- GRASS Development Team. GRASS History. Retrieved on 2008-03-29.
- Nguyen, H.T.; Pearce, J.M. "Estimating potential photovoltaic yield with r.sun and the open source Geographical Resources Analysis Support System". Solar Energy 84 (5): 831–843. doi:10.1016/j.solener.2010.02.009. open access
- Hofierka J., Šúri M. (2002). The solar radiation model for Open source GIS: implementation and applications. Proceedings of the Open source GIS - GRASS users conference, Italy. Available:  provides a detailed guide on how to run the module.
- Šúri, Marcel, and Jaroslav Hofierka. "A New GIS‐based Solar Radiation Model and Its Application to Photovoltaic Assessments." Transactions in GIS 8.2 (2004): 175-190.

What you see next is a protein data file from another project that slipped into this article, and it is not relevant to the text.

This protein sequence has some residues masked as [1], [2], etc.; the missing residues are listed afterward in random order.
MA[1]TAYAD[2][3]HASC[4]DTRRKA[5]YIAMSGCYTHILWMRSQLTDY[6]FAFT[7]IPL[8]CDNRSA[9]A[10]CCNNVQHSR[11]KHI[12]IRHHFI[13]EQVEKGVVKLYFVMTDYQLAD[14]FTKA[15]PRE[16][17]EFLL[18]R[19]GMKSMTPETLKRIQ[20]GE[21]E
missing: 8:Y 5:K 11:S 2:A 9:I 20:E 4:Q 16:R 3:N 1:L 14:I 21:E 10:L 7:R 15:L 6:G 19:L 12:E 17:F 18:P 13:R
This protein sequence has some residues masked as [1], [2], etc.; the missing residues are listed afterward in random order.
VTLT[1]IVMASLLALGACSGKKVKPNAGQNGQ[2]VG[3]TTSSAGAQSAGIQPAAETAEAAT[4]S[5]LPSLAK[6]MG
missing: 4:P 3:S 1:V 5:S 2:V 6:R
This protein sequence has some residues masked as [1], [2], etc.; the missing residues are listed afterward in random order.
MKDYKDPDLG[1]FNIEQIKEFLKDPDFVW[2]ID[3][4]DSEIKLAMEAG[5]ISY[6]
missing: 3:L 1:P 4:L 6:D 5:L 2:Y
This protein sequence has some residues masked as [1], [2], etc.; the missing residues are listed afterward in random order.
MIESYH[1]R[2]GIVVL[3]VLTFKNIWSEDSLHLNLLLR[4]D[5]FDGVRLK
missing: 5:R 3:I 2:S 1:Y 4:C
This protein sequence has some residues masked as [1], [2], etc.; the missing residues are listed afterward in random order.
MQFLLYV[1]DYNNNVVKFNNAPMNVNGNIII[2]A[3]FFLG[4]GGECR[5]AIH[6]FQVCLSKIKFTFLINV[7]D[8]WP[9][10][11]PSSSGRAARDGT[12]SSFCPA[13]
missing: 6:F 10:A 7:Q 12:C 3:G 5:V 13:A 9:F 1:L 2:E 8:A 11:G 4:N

- Neteler, Markus; Bowman, M. Hamish; Landa, Martin; Metz, Markus (2012). "GRASS GIS: A multi-purpose open source GIS". Environmental Modelling & Software 31: 124–130. doi:10.1016/j.envsoft.2011.11.014.
- GDF Hannover bR: GRASS GIS 6.0 Tutorial, Version 1.2, 2005, Online Supplement
- Indian Example
- A.P. Pradeepkumar (2003) "Absolute Beginners Guide to Linux/GRASS installation" Online publication at GRASS Development Project Website
- 原著 A. P. Pradeepkumar (2003) GRASS 5.00 安装新手指南 in Chinese
|Wikimedia Commons has media related to GRASS GIS.|
- GRASS GIS main web site, OSGeo foundation
- GRDSS, Geographic Resources Decision Support System (GRASS GUI)
- PyWPS (Python Web Processing Service with native support for GRASS)
- A (not so) short overview of the Geographic Information System GRASS